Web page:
Like it or not, uPVC windows and doors are used widely by the building trade. They aren't really 'maintenance free' and they don't last for ever (unlike a properly maintained leaded panel fitted in a wooden frame) - we've all suffered from misting when the seals go, and then the only answer is a new unit.
Worse, uPVC windows are ugly. Big chunky white frames blot out the light like a size 20 woman in a bikini. The sealed double glazed units let light through perfectly; sometimes, too perfectly - who wants a view of a twenty foot high brick wall at the bottom of the garden? And you don't want the whole patio door in frosted glass because, yes, you'd rather like to see your garden.
It was to solve this 'view of a twenty foot high wall' problem that I made these panels. Roughly 20 by 12 inches, the Wissmach glass refracts the glass into a rainbow effect, with the coloured lights giving some impact, fitting the top of a double glazed patio door unit.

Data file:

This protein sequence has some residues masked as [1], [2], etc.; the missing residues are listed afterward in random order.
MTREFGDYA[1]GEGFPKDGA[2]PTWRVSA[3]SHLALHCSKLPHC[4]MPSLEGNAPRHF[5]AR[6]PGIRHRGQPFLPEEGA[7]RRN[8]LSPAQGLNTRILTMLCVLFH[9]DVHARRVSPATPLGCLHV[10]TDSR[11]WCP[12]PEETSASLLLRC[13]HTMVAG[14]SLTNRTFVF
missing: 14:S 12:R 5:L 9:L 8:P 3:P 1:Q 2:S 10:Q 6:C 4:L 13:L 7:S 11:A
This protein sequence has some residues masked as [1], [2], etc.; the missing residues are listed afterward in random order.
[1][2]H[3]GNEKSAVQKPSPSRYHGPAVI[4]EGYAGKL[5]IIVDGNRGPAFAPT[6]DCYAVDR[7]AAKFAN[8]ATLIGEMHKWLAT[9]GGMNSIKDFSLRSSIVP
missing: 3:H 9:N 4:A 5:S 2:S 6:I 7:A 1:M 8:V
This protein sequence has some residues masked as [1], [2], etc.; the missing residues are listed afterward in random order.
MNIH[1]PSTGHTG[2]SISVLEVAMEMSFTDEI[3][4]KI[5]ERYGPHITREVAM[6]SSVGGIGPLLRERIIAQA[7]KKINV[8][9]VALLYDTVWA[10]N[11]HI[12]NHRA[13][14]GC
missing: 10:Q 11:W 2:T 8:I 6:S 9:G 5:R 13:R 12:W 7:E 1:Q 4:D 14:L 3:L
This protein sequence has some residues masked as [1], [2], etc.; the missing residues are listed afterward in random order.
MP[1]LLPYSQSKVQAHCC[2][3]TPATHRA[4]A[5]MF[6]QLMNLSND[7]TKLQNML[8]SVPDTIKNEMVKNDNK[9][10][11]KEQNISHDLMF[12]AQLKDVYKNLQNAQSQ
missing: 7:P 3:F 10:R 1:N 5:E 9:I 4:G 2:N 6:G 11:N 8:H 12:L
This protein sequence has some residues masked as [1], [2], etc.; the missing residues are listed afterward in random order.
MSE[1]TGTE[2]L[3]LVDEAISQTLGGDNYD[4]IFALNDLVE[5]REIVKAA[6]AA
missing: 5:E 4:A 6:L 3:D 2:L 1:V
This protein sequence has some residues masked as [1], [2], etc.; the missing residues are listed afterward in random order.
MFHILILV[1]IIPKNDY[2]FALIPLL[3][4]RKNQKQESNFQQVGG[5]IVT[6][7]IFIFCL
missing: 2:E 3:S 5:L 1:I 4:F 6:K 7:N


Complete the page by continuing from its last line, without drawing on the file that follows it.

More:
The panels are edged with zinc came to provide rigidity.
Fitting something like these to a uPVC frame will always be a challenge; I've used 3M's 'Command' self-adhesive hooks, with large ones at the top (each rated at 3lb) at the top, taking the weight, and little 8oz ones at the bottom keeping the panel tight against the frame. For security, I've added 0.4mm silver plated wire loops up to the sash lifts (which I added for this purpose, to match those on the adjacent windows). These should hold the panel if one of the hooks does give way. The sticky pads for the hooks have been kept clear of the moulding that's used to retain the double glazed unit in the frame.
The panel can be lifted out of the hooks for cleaning.
With uPVC frames you have to be careful - you can't put screws in just anywhere! The 3M hooks can be removed completely, and shouldn't affect the integrity of the frame.
With the warm weather recently these doors have been open, a very different effect occurs with the morning sun catching the pattern in the Wissmach: